After Chicken Suit, Hodson Moves to New Neighborhood

by Talk Business & Politics ([email protected]) 725 views 

Populated with tyrants and rebels, torn by feuds, and led by cabals, homeowners’ associations engender all manner of drama.

No one knows this better than Ryan Hodson. As the founder of Real Clear Neighborhoods, it’s his job to manage the day-to-day operations of HOAs across Northwest Arkansas.

His duty is to oversee maintenance, landscaping, financials, and on occasion, conflict resolution arising from the stringent covenants, conditions and restrictions — the dreaded CC&Rs — that govern most planned residential developments. Pursuant to his task, Hodson has developed a computer automated system that enables anonymous violation reporting, payment processing, financial reporting and document management.

While the association’s board remains, the dirty work is, in effect, outsourced to Hodson and his business partner, Andy Hague.

“We’re the bad guys,” Hodson says, in summing up his latest venture.

Hodson, 41, says he has nine neighborhoods under contract, another 16 about to close, and another 20 as prospects. He also said he is in the process of trying to take his business model to markets outside the state of Arkansas.

Though the fee is nice, Hodson says he derives the greatest satisfaction from seeing order restored to subdivisions once riven by strife.

“That’s the best part of this business, is going into a neighborhood and seeing people be neighbors again,” he said.

The idea was conceived a few years ago when one of Hodson’s banker friends told him that HOAs hire accountants to keep their books. With that being the case, why not hire a management company to look after the entire subdivision?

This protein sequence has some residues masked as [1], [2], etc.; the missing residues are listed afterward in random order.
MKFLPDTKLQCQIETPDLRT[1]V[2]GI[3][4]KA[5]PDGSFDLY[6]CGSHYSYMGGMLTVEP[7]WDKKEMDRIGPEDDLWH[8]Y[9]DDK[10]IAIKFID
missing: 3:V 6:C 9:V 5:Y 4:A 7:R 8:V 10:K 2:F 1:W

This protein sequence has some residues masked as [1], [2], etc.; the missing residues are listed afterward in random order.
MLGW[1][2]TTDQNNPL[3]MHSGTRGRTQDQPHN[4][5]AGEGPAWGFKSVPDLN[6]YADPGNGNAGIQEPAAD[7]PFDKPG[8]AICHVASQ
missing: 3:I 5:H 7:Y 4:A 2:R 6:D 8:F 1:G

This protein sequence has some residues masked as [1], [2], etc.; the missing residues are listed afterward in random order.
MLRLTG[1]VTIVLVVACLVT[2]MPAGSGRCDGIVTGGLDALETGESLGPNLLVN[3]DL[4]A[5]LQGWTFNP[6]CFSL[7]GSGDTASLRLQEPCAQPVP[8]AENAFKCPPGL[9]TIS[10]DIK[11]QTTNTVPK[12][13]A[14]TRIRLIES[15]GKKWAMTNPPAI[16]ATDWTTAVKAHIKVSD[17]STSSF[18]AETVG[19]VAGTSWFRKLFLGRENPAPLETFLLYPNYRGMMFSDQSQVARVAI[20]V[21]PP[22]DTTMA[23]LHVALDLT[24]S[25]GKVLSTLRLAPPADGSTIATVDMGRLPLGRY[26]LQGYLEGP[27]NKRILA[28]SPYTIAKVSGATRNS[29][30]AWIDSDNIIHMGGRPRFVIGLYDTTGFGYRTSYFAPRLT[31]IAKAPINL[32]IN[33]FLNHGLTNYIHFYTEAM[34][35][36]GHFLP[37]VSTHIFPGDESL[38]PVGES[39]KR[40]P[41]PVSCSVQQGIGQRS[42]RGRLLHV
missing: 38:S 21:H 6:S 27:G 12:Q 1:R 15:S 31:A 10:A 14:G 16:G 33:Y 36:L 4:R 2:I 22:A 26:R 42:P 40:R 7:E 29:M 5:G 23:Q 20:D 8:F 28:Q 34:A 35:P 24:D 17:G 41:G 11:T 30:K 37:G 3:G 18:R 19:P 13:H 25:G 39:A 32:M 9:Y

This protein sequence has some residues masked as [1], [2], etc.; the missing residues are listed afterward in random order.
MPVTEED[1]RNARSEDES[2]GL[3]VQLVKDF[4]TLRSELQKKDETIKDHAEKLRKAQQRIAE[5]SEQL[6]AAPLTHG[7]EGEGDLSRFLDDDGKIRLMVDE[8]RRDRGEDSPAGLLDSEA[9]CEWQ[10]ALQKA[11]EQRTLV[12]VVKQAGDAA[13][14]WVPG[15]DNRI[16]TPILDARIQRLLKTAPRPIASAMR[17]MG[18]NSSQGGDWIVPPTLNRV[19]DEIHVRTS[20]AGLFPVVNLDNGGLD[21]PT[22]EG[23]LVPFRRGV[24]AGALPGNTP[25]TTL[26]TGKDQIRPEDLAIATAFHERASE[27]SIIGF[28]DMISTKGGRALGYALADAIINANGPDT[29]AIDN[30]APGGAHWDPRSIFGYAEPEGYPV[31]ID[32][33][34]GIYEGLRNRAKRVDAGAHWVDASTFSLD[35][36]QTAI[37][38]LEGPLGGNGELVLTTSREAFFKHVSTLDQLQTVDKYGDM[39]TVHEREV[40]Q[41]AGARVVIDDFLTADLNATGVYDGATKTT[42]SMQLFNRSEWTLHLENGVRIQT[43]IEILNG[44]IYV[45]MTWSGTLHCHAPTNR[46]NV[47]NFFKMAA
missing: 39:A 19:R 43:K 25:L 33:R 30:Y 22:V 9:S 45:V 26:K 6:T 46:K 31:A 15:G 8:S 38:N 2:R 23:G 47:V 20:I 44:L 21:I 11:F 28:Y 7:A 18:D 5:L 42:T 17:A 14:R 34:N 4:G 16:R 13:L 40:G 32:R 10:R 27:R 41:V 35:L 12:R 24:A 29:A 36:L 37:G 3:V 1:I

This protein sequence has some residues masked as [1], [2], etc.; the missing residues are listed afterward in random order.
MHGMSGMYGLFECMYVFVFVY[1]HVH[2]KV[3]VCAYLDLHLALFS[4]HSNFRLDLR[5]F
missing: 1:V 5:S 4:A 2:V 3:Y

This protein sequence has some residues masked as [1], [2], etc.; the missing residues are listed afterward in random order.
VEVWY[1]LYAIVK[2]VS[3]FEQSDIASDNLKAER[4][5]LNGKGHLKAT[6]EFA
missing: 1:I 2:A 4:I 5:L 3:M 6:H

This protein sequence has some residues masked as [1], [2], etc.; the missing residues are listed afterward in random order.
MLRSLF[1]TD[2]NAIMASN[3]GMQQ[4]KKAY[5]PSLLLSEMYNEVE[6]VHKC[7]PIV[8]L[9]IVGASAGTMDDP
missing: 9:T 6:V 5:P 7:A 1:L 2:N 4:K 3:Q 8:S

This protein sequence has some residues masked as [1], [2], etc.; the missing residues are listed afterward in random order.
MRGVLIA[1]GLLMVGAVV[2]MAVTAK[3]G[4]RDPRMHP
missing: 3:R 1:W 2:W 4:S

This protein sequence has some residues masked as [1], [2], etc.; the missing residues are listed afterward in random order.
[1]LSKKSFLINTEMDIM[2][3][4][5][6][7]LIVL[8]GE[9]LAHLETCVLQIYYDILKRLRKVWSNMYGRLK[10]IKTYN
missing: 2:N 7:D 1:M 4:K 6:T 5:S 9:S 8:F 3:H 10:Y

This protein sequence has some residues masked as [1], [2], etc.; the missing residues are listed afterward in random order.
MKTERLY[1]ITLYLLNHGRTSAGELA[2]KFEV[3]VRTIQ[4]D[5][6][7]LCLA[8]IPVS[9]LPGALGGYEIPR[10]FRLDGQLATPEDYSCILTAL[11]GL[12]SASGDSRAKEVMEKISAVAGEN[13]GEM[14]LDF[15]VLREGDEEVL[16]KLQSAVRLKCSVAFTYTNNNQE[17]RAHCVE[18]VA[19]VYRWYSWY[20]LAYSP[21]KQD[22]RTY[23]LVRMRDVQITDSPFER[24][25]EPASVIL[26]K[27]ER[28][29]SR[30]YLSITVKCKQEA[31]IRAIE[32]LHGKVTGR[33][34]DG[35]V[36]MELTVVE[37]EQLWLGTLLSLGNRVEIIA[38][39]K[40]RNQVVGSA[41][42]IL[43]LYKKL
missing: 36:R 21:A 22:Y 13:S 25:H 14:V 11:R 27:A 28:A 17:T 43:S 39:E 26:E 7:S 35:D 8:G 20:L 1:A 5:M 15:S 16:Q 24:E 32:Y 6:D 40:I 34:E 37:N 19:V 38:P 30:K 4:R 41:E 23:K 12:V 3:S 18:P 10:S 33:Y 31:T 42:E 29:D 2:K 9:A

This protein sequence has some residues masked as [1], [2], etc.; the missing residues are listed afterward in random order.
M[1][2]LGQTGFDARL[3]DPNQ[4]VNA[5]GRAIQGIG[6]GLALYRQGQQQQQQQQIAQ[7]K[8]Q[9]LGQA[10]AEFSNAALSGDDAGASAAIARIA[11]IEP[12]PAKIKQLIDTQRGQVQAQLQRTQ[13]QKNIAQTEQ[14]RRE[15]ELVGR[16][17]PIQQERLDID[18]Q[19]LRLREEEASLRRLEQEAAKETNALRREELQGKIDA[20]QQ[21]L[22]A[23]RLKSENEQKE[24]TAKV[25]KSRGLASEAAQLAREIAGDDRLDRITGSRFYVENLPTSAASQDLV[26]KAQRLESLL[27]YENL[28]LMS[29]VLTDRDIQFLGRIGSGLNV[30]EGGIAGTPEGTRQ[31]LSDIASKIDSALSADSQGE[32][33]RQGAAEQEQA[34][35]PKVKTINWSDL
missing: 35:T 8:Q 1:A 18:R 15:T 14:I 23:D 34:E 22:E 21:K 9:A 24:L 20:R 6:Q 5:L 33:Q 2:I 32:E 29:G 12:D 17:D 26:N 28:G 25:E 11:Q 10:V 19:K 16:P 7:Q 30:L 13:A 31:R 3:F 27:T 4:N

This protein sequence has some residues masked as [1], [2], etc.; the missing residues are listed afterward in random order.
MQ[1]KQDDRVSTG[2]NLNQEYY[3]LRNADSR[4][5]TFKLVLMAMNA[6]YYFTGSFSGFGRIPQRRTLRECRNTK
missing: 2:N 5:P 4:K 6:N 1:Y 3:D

Hodson said he drew up a business plan that night and showed it to Hague the next day.

“And then we were rolling,” he said.

Not exactly. While the idea itself is a few years old, Real Clear Neighborhoods has only been active fulltime for about a year. Though that might not be long, Hodson said it’s been long enough.

“We think we’ve identified a big need judging by the number of phone calls we’ve gotten,” he said.

Growing up the son of a well-traveled and successful businessman, Hodson followed the family fortunes across the United States: Jacksonville, Florida, Los Angeles, Dallas, and finally Little Rock, where he graduated from Catholic High School for Boys.

At the last minute, and after taking a look at one of the most famous pieces of real estate in Mississippi, The Grove, he decided to attend Ole Miss rather than the University of Arkansas. Not long after graduation, he moved to San Francisco and for a year, worked in the dot-com boom.

“That was the most insane year of my life,” he said.

In February 2000, just before the dot-com bust, known as dot-bomb, he moved to Northwest Arkansas and opened Ripple Outfitters, a retailer of hunting and fly fishing merchandise. In 2002, he was named to that year’s class of Forty Under 40 by the Northwest Arkansas Business Journal.

But, in 2003, his wife Amanda died from an eating disorder. A heartbroken Hodson liquidated Ripple and moved on to his next venture, the one by which he made his name — Slim Chickens.

Inspired in part by Abner’s and The Coop De Ville, restaurants he experienced while at Ole Miss, Hodson and business partners Tom Gordon and Greg Smart launched the sauce-and-tenders outfit in 2003 in Fayetteville. The restaurant was a smash hit, and soon Slim Chickens expanded to seven locations in Arkansas and Oklahoma.

However, in October 2012, Hodson sued, claiming, among other things, that his partners had pushed him out of the daily management of the business. In 2013, as part of the settlement, Hodson sold his shares and got out of the restaurant business.

“It was fun,” he said. “I loved it. The first day I worked in a restaurant was the day it opened.”

Though it’s been a couple of years, plenty of people still associate him with Slims. But these days, it’s all about Real Clear Neighborhoods, a job that keeps him at it, sometimes 18 hours a day.

“My girlfriend makes me come home for dinner,” he said.